We completed the preflight and taxied to Runway 33. With the run-up complete I donned the "hood" for another zero-zero take-off. This is the third time I have performed a zero-zero take-off and I guess I am getting used to it, because I was not the least bit apprehensive about it today. (Though it is still not natural to hurl yourself down the runway without looking at what is out there or whether you are still on the runway).
Settled into cruise flight in the practice area today was bumpy, difficult to hold a heading. I flew some slow flight with turns, climbs, and descents.
Back in cruise the bumpy air made it noticeably more difficult to hold a heading and I found myself "fighting" the airplane to keep it "wings level". Each time a bump would try to upset the balance of things, I would immediately react on the flight controls to counter what I was seeing on the panel. After awhile I realized the airplane would generally right itself from all but the most severe departures.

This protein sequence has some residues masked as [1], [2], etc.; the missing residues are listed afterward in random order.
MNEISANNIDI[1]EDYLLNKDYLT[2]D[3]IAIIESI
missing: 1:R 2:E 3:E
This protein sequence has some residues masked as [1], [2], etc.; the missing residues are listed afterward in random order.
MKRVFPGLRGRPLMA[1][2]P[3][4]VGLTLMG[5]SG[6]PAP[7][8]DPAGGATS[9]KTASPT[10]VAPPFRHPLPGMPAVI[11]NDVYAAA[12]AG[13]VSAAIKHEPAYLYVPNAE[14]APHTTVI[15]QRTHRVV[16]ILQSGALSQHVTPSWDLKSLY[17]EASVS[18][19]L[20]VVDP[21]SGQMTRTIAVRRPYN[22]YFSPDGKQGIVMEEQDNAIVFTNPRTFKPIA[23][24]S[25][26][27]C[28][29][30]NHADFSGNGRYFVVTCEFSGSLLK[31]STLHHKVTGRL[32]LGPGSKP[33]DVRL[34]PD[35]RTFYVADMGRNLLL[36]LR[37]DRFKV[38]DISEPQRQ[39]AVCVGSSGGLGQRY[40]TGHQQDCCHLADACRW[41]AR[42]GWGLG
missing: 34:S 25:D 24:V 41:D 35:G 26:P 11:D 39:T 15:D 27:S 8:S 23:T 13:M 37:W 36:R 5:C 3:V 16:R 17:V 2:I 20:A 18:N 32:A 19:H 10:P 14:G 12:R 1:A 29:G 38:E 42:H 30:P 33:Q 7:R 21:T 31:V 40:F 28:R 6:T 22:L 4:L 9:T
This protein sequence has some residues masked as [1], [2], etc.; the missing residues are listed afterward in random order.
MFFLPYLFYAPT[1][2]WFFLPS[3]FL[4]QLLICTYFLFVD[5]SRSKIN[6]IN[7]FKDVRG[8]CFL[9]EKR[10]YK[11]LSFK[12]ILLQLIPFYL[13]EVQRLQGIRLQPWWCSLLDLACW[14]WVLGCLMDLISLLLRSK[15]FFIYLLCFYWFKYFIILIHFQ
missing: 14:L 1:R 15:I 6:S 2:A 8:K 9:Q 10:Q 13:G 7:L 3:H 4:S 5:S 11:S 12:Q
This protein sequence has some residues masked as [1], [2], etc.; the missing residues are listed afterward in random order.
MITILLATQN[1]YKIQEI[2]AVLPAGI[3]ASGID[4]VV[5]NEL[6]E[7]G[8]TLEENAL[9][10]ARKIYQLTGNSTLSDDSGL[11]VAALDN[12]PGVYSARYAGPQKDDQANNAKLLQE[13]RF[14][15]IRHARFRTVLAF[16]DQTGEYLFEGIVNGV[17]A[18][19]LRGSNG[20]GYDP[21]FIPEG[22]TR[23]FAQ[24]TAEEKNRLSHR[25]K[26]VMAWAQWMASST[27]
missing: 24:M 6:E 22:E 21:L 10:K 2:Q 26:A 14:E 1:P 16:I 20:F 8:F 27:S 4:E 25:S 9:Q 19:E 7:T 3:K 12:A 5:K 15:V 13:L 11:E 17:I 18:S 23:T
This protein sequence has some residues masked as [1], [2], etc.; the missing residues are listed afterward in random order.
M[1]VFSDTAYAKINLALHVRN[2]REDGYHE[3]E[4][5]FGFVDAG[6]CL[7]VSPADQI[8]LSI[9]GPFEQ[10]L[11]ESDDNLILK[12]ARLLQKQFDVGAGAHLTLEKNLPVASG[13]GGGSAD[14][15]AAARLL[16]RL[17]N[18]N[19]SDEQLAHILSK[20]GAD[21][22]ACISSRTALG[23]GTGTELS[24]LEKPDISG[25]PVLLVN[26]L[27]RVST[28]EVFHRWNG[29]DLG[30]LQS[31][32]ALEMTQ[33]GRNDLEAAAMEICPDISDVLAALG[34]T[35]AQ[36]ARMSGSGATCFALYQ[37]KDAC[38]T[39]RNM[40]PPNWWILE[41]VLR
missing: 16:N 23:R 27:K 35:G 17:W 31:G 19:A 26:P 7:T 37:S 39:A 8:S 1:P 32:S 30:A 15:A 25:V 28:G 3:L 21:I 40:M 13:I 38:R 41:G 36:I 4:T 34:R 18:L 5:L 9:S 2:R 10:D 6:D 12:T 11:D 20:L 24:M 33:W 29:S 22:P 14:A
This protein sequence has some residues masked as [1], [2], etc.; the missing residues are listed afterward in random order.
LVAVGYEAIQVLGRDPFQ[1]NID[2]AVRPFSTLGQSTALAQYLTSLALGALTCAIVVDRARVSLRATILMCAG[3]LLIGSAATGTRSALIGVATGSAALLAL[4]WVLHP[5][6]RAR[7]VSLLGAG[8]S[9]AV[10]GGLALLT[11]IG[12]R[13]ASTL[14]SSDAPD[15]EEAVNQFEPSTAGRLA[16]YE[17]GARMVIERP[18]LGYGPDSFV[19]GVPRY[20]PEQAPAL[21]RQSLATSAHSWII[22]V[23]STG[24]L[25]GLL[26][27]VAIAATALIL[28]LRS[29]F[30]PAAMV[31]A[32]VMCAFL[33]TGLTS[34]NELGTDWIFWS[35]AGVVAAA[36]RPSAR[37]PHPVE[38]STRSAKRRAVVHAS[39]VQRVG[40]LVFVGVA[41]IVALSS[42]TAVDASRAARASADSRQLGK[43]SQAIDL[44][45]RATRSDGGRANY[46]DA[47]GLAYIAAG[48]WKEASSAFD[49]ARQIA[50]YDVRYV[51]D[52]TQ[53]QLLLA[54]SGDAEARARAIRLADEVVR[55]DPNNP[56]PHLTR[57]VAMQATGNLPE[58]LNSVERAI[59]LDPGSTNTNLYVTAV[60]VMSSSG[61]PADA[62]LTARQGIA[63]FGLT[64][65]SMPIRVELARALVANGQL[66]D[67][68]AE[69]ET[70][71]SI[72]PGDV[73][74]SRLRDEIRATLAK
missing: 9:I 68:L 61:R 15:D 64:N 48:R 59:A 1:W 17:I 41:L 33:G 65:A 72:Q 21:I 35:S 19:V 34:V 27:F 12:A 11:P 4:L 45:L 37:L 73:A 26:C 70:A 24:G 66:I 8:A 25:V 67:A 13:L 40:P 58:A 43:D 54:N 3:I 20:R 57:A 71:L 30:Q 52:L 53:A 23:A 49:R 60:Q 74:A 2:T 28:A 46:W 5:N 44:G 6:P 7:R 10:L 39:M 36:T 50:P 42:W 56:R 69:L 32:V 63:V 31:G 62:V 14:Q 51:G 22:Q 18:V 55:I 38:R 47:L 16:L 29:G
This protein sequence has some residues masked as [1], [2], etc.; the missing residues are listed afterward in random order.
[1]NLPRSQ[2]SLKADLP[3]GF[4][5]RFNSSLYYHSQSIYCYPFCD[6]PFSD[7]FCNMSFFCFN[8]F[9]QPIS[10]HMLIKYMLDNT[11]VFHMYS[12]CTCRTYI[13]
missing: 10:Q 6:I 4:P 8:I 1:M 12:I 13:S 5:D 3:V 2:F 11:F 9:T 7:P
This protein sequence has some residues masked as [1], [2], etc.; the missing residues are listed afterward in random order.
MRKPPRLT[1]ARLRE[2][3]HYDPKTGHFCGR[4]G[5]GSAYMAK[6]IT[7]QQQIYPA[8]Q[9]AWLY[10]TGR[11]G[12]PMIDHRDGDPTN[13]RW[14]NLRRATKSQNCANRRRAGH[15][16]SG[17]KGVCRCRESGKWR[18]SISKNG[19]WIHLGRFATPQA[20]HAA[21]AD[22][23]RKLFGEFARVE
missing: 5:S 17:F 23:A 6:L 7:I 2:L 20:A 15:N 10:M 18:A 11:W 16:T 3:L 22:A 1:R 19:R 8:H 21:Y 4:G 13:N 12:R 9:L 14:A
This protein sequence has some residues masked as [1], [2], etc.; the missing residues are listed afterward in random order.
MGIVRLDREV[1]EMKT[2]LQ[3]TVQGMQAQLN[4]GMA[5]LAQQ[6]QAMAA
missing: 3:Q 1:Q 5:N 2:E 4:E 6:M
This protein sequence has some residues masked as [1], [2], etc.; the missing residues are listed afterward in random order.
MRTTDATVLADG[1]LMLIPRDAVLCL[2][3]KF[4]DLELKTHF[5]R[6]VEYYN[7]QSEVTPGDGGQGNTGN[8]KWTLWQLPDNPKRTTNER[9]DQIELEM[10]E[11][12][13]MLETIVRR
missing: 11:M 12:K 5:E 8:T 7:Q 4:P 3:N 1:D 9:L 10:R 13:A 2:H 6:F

I later flew 20 or minutes of "partial panel" flight with both the Directional Gyro (DG)and the Attitude Indicator (AI) "failed" (covered). This was tough flying given the rough air. With no AI, we use the Rate-of-Turn gyro (electric gyro) and the magnetic compass to maintain level flight and direction. Not easy when the Rate gyro is dancing all over with the continual bumps. Using a VOR radial in conjunction with the compass made holding a heading easier than I anticipated.
We made a few more compass turns and timed turns, then called it a day with a localizer approach to Runway 33. Quite a workout but fun flying.